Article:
I SALUTE the little Silver Screen cinema in my hometown standing up to the multiplex that has just rocked up across the market square.

It is offering a different listing to attract a customer or two – and that includes the return of Three Billboards Outside Ebbing, Missouri following hefty success for two of its actors at The Oscars.
And so it was that I found myself in the third row with my £1 mug of tea one lunchtime this week for the award-winning black comedy crime-drama, together with a significant ‘grey pound’ contingent.
Therefore, when the C-bomb was dropped within the first 10 minutes by Frances McDormand, I shrunk into my seat like I was watching something naughty with my Gran!


But I am so glad I have caught on the big screen what, in my humble opinion, is a modern classic.
McDormand (best actress winner and rightly so) is the remarkable Mildred Hayes, an intelligent, no-nonsense, boiler-suited, bandana-wearing gift shop assistant with a broken heart and a big idea.
Our small-town heroine hires the three disused, dilapidated billboards on Drinkwater Road, the route in and out of the fictional town of Ebbing, in order to send a strong message to Sheriff William Willoughby about how she feels regarding the lack of progress in the investigation into the violent murder of her daughter Angela.
I won’t reveal the question it poses, suffice to say the board designed to be read first is three words but is decidedly shocking, particularly when we later learn the contents of a petty argument the mother had with the pretty teenager as she flounced out of the door, never to be seen alive again. And so the scene is set.
The weight of grief, regret, fury, sorrow and numbness rest heavy on Mildred, for whom consequences are inconsequential (wait until you see her in the dentist). She is devastated. Wrongs have to be righted. Closure needs to come. The killer must be found. She has to take matters into her own hands. She needs to focus certain minds on certain jobs.
The light and shade, the multi layers; it is mastery from the captivating McDormand, who is outstanding in this role (written specifically for her by Martin McDonagh).
And so too is Sam Rockwell (best supporting actor winner and rightly so) in his. Officer Jason Dixon is the tortoise-loving, racist mummy’s boy who ‘tortures people of colour’, throws others out of windows and can’t walk in a straight line on his way into work in the morning after dwarf-baiting beer drinking in the bar the night before. Rockwell not only presents a bigoted, bullying buffoon, but mines his shallows to then find the humanity and humility – and potential as a detective after all.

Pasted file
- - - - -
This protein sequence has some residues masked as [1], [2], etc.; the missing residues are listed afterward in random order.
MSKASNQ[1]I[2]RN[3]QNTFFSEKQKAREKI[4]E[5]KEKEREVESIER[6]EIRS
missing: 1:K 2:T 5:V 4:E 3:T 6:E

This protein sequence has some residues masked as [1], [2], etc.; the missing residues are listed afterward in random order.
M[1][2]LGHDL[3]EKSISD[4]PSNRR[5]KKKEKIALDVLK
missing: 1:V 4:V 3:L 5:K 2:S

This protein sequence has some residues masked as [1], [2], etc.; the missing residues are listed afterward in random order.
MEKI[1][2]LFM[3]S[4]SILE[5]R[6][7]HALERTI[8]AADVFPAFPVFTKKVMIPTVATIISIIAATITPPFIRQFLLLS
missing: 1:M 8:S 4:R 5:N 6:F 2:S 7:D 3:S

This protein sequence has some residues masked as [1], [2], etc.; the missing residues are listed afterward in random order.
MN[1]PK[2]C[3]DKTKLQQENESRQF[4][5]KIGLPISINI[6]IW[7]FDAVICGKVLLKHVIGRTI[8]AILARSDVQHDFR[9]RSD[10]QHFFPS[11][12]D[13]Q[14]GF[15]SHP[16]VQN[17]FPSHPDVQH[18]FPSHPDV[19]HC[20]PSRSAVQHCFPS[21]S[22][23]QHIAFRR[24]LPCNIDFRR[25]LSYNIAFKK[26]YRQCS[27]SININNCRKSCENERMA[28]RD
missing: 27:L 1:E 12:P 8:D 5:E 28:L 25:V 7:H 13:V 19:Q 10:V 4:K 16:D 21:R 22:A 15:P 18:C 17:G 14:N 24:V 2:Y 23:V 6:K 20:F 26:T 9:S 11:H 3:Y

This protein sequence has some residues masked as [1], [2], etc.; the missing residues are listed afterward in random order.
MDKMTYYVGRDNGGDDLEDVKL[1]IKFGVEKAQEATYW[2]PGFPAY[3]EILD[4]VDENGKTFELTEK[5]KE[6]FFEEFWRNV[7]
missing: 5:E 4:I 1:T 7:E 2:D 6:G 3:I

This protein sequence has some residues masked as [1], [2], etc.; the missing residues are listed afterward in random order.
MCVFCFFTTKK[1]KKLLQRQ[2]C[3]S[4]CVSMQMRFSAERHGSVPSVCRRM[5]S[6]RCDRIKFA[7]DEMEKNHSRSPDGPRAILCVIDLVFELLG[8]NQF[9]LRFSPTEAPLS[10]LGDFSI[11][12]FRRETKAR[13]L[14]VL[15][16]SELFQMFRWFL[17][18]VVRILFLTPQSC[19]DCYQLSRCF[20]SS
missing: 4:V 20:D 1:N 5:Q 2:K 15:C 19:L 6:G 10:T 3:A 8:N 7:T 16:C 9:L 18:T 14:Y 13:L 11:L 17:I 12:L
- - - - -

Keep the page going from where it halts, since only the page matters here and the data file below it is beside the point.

Woody Harrelson is ace as the revered police chief who appeals to Mildred to afford him some compassion as he deals with the onslaught of incurable pancreatic cancer. She instead suggests that should serve as motivation to finish the job before he croaks it. And the priest does not get an easy ride either when he visits asking the billboards are taken down; Mildred dishes out a brutal lesson in culpability.
Cut then to a wrenching scene where a deer approaches as she plants flowers and she crumbles into her sadness unable to feed it ‘pointy Doritos’ in case it dies too.
I felt the same about Manchester By The Sea as I do about this film. It has class and it has clout as it captures the insular nature of a rural Southern community with heart and soul and spit, grit and humour. Exquisitely shot, expertly told. It deserves to be watched. That is all.


IN A week where sport continues to disappoint (nope, that’s not cricket Steve Smith), my second watch this week was fellow Oscar-winner Icarus.
The Netflix-backed production, which won best documentary feature, originally set out to chart the progress of playwright and amateur cyclist Bryan Fogel as he took performance-enhancing substances to prepare for the Haute Route event in an attempt to cheat the testing regime and expose its weaknesses. ‘Inspired’ by the story of Lance Armstrong, who never failed a drugs test, he was determined to muckrake.
Could he have predicted the gargantuan pile of manure he was about to turn over? When he enlisted the help of Grigory Rodchenkov – the flamboyant head of Russia’s anti-doping team – the film took a different and darker turn. Rodchenkov went on to reveal what he said was the extent of decades of state-sponsored abuses in the system, implicating Vladimir Putin himself – a decision that now sees him (perhaps unsurprisingly) living in witness protection in the United States.
The evidence presented was instrumental in Russia’s ban from the 2018 Winter Olympic Games.
It could have done with being half an hour or so shorter, but that can be forgiven for the jaw-dropping subject matter presented. Rodchenkov is charismatic, a playboy of sorts who Fogel is clearly fond of, but his nefarious activities cannot be underplayed and he swings between revelling in the conspiracy to regret with the fact blood may be on his hands. Like the plot of the best thriller, an incredible story.

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